Home > Evaluating the impact of a national naloxone programme on ambulance attendance at overdose incidents: a controlled time series analysis.

McAuley, Andrew and Bouttell, Janet and Barnsdale, Lee and Mackay, Daniel and Lewsey, Jim and Hunter, Carole and Robinson, Mark . (2017) Evaluating the impact of a national naloxone programme on ambulance attendance at overdose incidents: a controlled time series analysis. Addiction, 112 (2) Doi: 10.1111/add.13602

URL: http://onlinelibrary.wiley.com/doi/10.1111/add.136...

BACKGROUND AND AIMS: It has been suggested that distributing naloxone to people who inject drugs (PWID) will lead to fewer attendances by emergency medical services at opioid-related overdose incidents if peer administration of naloxone was perceived to have successfully resuscitated the overdose victim. This study evaluated the impact of a National Naloxone Programme (NNP) on ambulance attendance at opioid-related overdose incidents throughout Scotland. Specifically, we aimed to answer the following research questions: is there evidence of an association between ambulance callouts to opioid-related overdose incidents and the cumulative number of 'take-home naloxone' (THN) kits in issue?; is there evidence of an association between ambulance callouts to opioid-related overdose incidents in early adopter (pilot) or later adopting (non-pilot) regions and the cumulative number of THN kits issued in those areas?

DESIGN: Controlled time series analysis.
SETTING: Scotland, UK, 2008-2015.

PARTICIPANTS: Pre-NNP implementation period for the evaluation was defined as 1 April 2008 to 31 March 2011 and post-implementation period as 1 April 2011 to 31 March 2015. In total, 3721 ambulance attendances at opioid-related overdose were recorded for the pre-NNP implementation period across 158 weeks (mean 23.6 attendances per week) and 5258 attendances across 212 weeks in the post-implementation period (mean 24.8 attendances per week).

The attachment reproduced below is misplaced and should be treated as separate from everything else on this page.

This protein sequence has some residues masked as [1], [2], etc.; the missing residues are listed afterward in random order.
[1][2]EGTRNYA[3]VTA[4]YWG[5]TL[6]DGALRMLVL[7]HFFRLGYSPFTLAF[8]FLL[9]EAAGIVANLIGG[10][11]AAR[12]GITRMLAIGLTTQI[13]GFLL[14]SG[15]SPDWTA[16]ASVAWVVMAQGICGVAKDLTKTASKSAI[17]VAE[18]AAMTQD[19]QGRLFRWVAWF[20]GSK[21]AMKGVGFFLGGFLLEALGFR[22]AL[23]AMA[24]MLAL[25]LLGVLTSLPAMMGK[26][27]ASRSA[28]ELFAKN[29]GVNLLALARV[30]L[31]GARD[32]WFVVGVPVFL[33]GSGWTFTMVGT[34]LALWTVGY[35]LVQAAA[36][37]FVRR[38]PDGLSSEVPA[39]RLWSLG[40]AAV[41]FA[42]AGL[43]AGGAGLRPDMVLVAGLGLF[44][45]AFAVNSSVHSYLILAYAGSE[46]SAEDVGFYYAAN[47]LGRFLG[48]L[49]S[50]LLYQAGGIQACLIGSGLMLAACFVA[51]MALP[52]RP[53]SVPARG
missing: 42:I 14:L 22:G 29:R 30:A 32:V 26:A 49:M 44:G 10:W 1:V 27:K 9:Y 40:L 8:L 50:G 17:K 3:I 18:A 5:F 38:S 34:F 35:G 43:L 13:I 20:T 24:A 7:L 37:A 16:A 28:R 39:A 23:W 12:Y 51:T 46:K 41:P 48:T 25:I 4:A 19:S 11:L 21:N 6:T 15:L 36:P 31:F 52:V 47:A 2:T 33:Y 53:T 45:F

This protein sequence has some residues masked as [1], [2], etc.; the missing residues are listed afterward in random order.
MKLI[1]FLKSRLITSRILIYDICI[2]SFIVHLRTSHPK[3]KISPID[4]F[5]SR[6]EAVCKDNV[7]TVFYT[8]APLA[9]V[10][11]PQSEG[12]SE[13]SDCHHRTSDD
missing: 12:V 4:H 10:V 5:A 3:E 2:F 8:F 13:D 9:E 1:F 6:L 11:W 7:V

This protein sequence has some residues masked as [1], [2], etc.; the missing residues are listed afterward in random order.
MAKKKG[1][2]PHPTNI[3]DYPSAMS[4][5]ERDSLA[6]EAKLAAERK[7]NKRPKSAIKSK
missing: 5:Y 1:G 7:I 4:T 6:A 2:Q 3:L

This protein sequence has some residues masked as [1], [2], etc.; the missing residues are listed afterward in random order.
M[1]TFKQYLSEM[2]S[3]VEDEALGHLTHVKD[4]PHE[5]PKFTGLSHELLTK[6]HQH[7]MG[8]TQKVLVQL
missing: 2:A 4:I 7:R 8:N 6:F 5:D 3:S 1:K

INTERVENTION: Scotland's NNP; formally implemented on 1 April 2011.

MEASUREMENTS: Primary outcome measure was weekly incidence (counts) of callouts to opioid-related overdoses at national and regional Health Board level. Data were acquired from the Scottish Ambulance Service (SAS). Models were adjusted for opioid replacement therapy using data acquired from Information Services Division on monthly sums of all dispensed methadone and buprenorphine in the study period. Models were further adjusted for a control group: weekly incidence (counts) of callouts to heroin-related overdose in the London Borough area acquired from London Ambulance Service.

FINDINGS: There was no significant association between SAS callouts to opioid-related overdose incidents and THN kits in issue for Scotland as a whole (coefficient 0.009, 95% Confidence Intervals (CIs): -0.01, 0.03, p = 0.39). In addition, the magnitude of association between THN kits and SAS callouts did not differ significantly between pilot and non-pilot regions (interaction test, p = 0.62).

CONCLUSIONS: The supply of take-home naloxone kits through a National Naloxone Programme in Scotland was not clearly associated with a decrease in ambulance attendance at opioid-related overdose incidents in the 4-year period after it was implemented in April 2011. This article is protected by copyright. All rights reserved.


Item Type:Evidence resource
Drug Type:Opioid
Intervention Type:AOD disorder harm reduction
Date:2017
Volume:112
Number:2
EndNote:View
Subjects:B Substances > Opioids (opiates) > Opioid product > Naloxone
G Health and disease > Substance use disorder > Drug use > Drug intoxication > Poisoning (overdose)
J Health care, prevention and rehabilitation > Substance use prevention > Substance use harm reduction
MP-MR Policy, planning, economics, work and social services > Policy > Policy on substance use > Harm reduction policy
P Demography, epidemiology, and history > Population dynamics > Substance related mortality / death
T Demographic characteristics > Intravenous / injecting drug user
VA Geographic area > Europe > United Kingdom > Scotland

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